Do you dare to be colourful? Do you dare to go against pop culture and create a beautiful Scandinavian home with maximum use of colours and textures but still maintain an elegant and homey atmosphere? For many interior designers, it may be a challenge, but not for the designers at Elpis Interior. As one of the top interior designers in Singapore, they have what it takes to take what most deem impossible, and create a liveable home out of it.
Here, we look at how they transformed this HDB at 543 Jelapang to a home with colours, textures, and Scandinavian elements, navy-inspired hues on a minimal backdrop in ten weeks, costing $76,000.
They went for an open-concept design, with the kitchen, dining and living room area merged into one. To balance the burst of colour from the furnishings, the walls and cabinetry is painted in cream and pale grey.
Upon entry, there are a few things that will catch your attention. From the arch seating area at the entryway on the right to the nautical bar stools on the left, this home is a patchwork quilt of ideas brought together to create a seamless canvas of a home.
Instead of a wall, a makeshift partition is created by joining the bar and dining table at almost half the length of the unit.
To balance the chirpy bright colours in the room, the kitchen storage cabinets are clothed in a mystifying cobalt blue.
When a room is not spacious, invite natural light in to do the magic. The window has been renovated by replacing the lower wall block below the original windows with glass.
The living room is kept organic, from the beige sofa, wooden coffee table, rattan chairs, house plants and ceiling fan with wooden blades.
Moving on from the monotony of identical furnishings, Elpis interior introduces a rattan bar stool, the Eames moulded plastic armchair and a bench – all at the dining area.
When the sun goes down, artificial lights take centre stage. Indirect lighting from the track lights that hit the cream wall sets the mood for the place. The diffused light from the fan does the same – all to encourage relaxation after a long day.
A semi-open space just behind the sofa is the study and playroom. This workroom is fast becoming essential in the household where parents may need to work, students, learn and younger children, explore.
Instead of having a wall painted with chalkboard paint (which can prove to be messy, as writing with chalk produces dust), a pentagon-shaped white board is fixed to assist the little ones’ journey toward creativity.
Adjacent to the room seen above is the kitchen that leads to the laundry room. Unlike the rest of the storage cabinets, the ones above the countertop are white.
The epoxy resin made to look like marble is used as the tabletop and bar top.
The use of different materials, patterns and colours in small doses give off a homey artistic impression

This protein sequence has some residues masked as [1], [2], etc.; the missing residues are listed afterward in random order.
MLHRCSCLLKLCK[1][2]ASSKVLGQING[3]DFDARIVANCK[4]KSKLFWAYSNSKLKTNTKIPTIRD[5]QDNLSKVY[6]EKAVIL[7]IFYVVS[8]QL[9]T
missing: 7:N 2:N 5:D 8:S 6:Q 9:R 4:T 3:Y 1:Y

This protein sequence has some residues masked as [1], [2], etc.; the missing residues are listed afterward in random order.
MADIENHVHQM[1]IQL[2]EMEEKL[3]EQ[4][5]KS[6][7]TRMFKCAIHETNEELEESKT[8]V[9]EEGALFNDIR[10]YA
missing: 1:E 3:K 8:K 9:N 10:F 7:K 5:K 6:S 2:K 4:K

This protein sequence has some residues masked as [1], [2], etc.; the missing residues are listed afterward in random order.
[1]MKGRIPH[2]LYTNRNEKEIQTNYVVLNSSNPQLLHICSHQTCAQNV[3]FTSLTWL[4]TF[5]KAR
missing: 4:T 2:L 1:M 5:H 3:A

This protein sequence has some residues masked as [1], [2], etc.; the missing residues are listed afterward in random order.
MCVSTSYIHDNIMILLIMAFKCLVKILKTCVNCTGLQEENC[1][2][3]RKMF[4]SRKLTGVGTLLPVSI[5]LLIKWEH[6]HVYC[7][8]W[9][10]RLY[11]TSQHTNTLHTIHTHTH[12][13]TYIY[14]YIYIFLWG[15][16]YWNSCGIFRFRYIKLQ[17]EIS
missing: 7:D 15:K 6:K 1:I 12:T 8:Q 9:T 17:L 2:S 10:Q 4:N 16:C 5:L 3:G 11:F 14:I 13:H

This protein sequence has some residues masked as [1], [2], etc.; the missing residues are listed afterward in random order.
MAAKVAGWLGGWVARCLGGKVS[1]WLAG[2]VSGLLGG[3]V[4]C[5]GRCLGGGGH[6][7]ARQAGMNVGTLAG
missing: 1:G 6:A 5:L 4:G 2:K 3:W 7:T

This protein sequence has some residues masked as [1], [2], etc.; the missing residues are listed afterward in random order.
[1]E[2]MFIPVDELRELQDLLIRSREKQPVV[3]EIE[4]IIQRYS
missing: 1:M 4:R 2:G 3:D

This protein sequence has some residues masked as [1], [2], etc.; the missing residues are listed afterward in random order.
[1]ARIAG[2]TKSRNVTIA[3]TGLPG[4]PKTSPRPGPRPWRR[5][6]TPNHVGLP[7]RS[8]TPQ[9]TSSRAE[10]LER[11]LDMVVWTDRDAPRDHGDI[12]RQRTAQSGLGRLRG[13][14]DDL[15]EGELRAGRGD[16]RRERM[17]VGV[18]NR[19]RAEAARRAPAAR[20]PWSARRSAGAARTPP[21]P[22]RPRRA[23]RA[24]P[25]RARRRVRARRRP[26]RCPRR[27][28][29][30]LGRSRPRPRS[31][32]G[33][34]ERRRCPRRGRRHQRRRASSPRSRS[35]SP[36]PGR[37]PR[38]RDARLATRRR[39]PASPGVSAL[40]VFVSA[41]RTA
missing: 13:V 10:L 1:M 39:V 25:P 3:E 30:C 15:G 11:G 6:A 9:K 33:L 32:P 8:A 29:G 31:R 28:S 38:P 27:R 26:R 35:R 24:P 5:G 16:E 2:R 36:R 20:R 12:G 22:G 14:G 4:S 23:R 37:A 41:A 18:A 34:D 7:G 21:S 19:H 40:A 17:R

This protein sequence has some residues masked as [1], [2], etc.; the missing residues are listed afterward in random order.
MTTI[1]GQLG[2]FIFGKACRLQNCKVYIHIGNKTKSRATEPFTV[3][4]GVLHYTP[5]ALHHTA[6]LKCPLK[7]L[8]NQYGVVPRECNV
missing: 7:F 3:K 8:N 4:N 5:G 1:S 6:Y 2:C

When using patterned wallpaper, always give it boundaries. Check out the colourful confetti wallpaper at the entryway arch. It works well because it is confined to a space and the background colour matches the colour of the surrounding cabinet doors.
Elpis Interior took the liberty to be creatively adventurous with the backsplash. Each tile is so different from the next, but cohesiveness is reached, thanks to the coordination of colour themes.
Would you expect anything less in the bathroom after all that you’ve seen in the main hall? The bathroom is made to be an inviting enclave that has aquamarine scales for walls and a solid sink with a flowing marble pattern.
In the children’s room, a burst of colour will help with the way their brains function. However, one has to know how to strike a balance so the room is not dizzying.
A simple pink strip at the lower part of the dressing cabinet introduces a playful touch to the otherwise minimalist playroom.
Sail away to sweet dreams is the setting of this gorgeous room.
Though it is thematic, the design is not to difficult to execute. The lamp details for sconces and the blue sea making the “horizon” certainly is a fresh and creative take to a child’s bedroom.
Similar to the previous room, a simple blue strip at the lower part of the dressing cabinet brings cohesiveness to the room.
In the children’s shared bathroom, more colours are introduced. Unlike the aquamarine scales in the other bathroom, the scale tiles here are more playful, with fine patterns taking on earthy tones.
So, what do you think of this spiritedly, Scandinavian home?
Simple, yet colourful. Minimal, yet engaging.
If you love how this HDB was designed and wish to emulate it for your home, just holla over at Elpis Interior’s profile on Renodots. They are experienced and highly regarded for their innovative designs. Drop them a line, and they will do up a quote for you – no strings attached!
For more Scandinavian home designs in Singapore, check out Renodots’ Goodreads.